Today for the first time, I observed a mockingbird stealing a grape from the feeder, so I can no longer gauge the thrush's grape consumption. Quite frankly, I'm surprised it took the mockingbird so long to discover the grapes were a food source that it would like.

Monday, January 14, 2013

Road work today

I had scheduled to go help Kelly Bryan band hummingbirds today, but when my husband volunteered to go work on the road in to the oasis, I opted to  help with that. I absolutely must be there when the work gets done or it's disaster. Not only is my back non-functional from raking the road, and picking up rocks, but I missed participating in banding the 35th Costa's Hummingbird for Texas. Bummer! But I'm really glad to have the road more passable. A bad rock slide is what spurred my husband to take action.

Friday, January 11, 2013

Great rain!

When I got to the oasis this morning I was pleasantly surprised to see 2.34" in the rain gauge. There was even a nice puddle in the wildlife pond, that had been dry for about 2 months now.

This rain will keep me from having to water for a couple of weeks, plus it put several inches of water in the tanks, which will last another couple of weeks, so that supplies me with water a month closer to rainy season. (The big tank is still full and won't have to be tapped for at least a month.) I'm good.

The Varied Thrush ate some cracked corn from the new feeder. He seems to have taken to the feeder just fine. I'm thinking maybe I'll have my sister just put out grapes every other day when I can't be here. That'll ease some of the pressure, anyway.

I tried putting out meal worms again. I'm sure the thrush was aware of them, but he didn't try any. As usual, the Curve-billed Thrasher made a pig of itself.

Wednesday, January 9, 2013

Snowstorm again!

I was stuck in Alpine during the last snowstorm and when I finally got down to the oasis I couldn't get up the big hill, Now I'm stuck in Alpine again,although it's just raining at the oasis so far. Yesterday no one was there to put out grapes for the thrush. This morning my sister couldn't make it up the big hill (too muddy), so she walked in to put out grapes. She's not a birder so I don't know if the bird is still there, but I presume it is. The sunflower seed feeder I made hadn't been breached by javelina so the thrush should have had access to seeds at least.

Meanwhile, I'm getting stir crazy here. I would have headed south if it wasn't for my dentist appointment in Odessa tomorrow, but you know where I'll be the day after.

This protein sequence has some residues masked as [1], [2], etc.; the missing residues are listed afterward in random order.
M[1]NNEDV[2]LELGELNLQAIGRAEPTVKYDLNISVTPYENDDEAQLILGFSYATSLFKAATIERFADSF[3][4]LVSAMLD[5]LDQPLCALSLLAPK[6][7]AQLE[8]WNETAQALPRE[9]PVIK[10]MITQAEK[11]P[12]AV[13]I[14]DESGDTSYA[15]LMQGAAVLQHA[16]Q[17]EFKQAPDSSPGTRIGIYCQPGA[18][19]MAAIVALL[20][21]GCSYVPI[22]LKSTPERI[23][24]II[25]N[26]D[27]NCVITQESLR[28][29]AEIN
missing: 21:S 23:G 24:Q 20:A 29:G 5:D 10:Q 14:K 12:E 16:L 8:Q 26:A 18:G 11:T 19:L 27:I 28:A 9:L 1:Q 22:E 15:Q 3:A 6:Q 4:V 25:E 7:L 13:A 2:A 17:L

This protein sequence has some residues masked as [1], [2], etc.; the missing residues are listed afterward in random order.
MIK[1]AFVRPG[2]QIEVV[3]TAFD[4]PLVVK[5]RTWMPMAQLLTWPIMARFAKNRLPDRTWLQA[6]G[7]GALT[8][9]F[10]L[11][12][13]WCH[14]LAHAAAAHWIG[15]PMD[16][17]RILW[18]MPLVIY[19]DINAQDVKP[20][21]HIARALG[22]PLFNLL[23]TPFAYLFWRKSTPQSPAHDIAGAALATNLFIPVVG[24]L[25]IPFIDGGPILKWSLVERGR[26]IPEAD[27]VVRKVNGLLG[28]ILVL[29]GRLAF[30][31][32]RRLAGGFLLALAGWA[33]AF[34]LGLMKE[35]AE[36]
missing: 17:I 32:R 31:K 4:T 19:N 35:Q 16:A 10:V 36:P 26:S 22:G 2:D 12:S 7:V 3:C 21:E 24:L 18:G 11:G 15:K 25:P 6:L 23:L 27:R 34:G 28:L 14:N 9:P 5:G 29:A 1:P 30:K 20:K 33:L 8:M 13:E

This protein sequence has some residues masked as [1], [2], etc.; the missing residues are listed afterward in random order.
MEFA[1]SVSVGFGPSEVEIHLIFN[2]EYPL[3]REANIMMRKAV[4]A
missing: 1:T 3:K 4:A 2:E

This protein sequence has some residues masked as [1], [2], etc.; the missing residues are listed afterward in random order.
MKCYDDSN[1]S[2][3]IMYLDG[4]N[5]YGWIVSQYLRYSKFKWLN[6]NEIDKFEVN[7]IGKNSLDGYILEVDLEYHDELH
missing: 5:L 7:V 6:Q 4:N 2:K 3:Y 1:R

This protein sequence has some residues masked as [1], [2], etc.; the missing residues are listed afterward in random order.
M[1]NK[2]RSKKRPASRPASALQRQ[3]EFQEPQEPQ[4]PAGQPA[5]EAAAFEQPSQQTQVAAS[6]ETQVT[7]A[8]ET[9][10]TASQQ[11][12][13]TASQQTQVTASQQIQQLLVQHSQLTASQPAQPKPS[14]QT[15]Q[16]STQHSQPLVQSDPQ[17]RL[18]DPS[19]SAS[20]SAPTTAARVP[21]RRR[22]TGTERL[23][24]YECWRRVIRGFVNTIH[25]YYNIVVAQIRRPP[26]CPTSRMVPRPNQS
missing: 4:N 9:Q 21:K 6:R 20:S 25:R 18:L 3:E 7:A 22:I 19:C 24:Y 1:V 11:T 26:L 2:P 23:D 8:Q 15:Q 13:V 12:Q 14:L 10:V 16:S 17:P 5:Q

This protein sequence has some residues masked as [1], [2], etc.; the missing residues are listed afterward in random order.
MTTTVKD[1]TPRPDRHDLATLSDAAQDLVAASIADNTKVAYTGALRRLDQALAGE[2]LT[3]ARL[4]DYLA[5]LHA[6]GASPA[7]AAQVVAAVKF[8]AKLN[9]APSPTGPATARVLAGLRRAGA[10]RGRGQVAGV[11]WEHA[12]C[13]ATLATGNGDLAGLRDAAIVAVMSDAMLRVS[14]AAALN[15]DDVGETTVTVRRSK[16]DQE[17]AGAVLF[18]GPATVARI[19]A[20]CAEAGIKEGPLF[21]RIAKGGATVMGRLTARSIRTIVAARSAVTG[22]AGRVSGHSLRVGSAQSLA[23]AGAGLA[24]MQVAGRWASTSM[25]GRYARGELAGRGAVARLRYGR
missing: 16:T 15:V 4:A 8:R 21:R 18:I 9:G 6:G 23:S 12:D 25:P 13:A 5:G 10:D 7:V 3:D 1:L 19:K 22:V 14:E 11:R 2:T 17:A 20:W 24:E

Sunday, January 6, 2013


I do believe this is the longest I've ever seen snow remain on the ground at the oasis, but it's pretty much all melted by this evening.

I have to be gone at least two days this week with no one to put out grapes for the thrush. Today, given an abundance of sunflower seeds, it didn't eat any grapes. A visitor suggested that because the sunflower seeds have oil (fat) in them, which is more calorie-dense than the (mostly) carbohydrates in the grapes, the seeds might be better in cold weather for keeping warm.

Anyway, I was getting really stressed so I scrounged around and found an old trash barrel, punched holes along the bottom, and filled it half full with sunflower seeds. Then I tied and staked it as best I could to keep javelina from ravaging it. Hopefully, that will keep the thrush supplied with sunflower seeds while I'm gone.

Friday, January 4, 2013

It only looks like Christmas

When I heard it was going to get down to 9° tonight I felt compelled to leave Alpine and head for the oasis to do some preparations for that extreme temperature. There were no tracks on the road after I left the blacktop, so I knew it wasn't good. With backing up and making tire-burning runs up the little arroyos, I made it as far as my big hill.

From there I took out everything that dare not freeze (mealworms, cameras, groceries, etc) and toted it all up the hill in 4 trips. Then I used my satellite phone to call my sister to come get me at the top of the hill. She comes from the other direction. What an ordeal! At least when all this snow melts I won't have to water for a couple of weeks.

Alpine snowstorm

There's a lot of snow on the ground right now, about 4-6 inches. When my husband opened the door this morning an Eastern Phoebe flew in. It took us a long time to get it shooed out. One of his indoor perches was in this Norfolk Pine. I always knew that tree must be good for something.

Very cold Allen's Hummingbird this morning.

Tuesday, January 1, 2013

Three Rufous Hummers

I've had at least 3 Rufous Hummingbirds here for some time now. When I entered them into the Ebird database they got flagged and I was asked for more details. So I took photos of each this morning and sent them to the reviewer. You can read a couple of the band numbers on the second one.

Caught the White-crowned Sparrow with a meal worm but it was too fast for a good photo.

The thrasher stays and empties the bowl, but the sparrow grabs one and is gone in less than a blink.